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ing, and direct brisk purging in the day, and at night two grains of antimonial powder, and one grain of opium in a pill, which latter I repeat after six hours, if the distress continues. The tongue is generally furred, skin hot, and pulse frequent; a state that forbids every medicine of the astringent kind, and, I think, opium also, unless its use is preceded by evacuations, and it is combined with antimonials or ipecacuanha in the proportion before mentioned."

In the local treatment, in these cases, we have often seen very severe symptoms rather aggravated by the application of leeches; and the author observes, that the bites of these animals are very liable to slough where there is a tendency to mortification. All stimulant injections are hurtful; and warm fomentations of milk and water, or a weak solution of acetite of lead, applied warm, prove the best applications for allaying the morbid sensibility of the parts; or the ointment of the acetite of lead, spread on linen, may be wrapt round the parts.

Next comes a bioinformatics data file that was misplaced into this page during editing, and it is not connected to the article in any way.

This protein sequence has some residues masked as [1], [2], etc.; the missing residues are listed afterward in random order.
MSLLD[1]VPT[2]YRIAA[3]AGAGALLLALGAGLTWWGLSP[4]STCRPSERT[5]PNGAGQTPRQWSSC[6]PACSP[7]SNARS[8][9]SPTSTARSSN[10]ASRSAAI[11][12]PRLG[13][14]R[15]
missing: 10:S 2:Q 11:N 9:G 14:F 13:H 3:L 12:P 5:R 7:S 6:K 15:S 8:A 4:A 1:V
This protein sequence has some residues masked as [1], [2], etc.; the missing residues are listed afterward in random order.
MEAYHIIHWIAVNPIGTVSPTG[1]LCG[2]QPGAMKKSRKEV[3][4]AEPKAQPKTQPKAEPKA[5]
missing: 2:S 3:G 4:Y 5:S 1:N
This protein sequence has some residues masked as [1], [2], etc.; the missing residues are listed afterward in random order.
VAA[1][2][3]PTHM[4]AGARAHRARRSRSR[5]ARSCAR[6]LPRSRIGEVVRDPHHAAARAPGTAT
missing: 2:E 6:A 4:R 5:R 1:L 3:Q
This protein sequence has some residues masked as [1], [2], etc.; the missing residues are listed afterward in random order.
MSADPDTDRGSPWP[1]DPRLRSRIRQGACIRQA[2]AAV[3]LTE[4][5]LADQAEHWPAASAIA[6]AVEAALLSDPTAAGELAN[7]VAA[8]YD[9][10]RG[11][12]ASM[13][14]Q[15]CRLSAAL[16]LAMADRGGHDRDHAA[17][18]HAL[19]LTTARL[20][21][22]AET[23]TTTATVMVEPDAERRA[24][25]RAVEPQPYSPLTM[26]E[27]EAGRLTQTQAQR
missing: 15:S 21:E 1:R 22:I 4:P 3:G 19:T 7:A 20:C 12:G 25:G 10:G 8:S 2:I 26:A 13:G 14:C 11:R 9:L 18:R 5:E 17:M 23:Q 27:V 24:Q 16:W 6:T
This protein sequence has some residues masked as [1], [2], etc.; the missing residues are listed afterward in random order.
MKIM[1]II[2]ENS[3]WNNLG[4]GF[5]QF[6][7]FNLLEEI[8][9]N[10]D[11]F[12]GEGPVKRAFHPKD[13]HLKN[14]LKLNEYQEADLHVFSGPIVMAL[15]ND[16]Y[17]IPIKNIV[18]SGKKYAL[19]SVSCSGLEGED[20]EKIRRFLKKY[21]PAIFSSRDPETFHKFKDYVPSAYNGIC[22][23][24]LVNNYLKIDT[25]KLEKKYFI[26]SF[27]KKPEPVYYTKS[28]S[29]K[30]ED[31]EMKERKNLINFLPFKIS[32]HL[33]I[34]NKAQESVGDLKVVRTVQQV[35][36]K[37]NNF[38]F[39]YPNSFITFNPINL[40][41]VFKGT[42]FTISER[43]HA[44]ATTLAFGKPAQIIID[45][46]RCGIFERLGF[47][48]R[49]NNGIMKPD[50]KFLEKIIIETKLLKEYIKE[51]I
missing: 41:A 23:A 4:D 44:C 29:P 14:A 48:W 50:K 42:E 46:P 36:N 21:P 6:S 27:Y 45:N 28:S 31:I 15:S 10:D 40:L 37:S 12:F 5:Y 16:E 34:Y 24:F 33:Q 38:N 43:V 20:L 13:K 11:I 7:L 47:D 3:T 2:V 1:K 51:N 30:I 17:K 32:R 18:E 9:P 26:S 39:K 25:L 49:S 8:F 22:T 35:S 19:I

Of phagedenic chancre. In the treatment of this description of sore, we find considerable difference of opinion among authors: many advise the continuance of the mercury, and al most all of them stimulant applications to the sore. On this treatment, the author observes,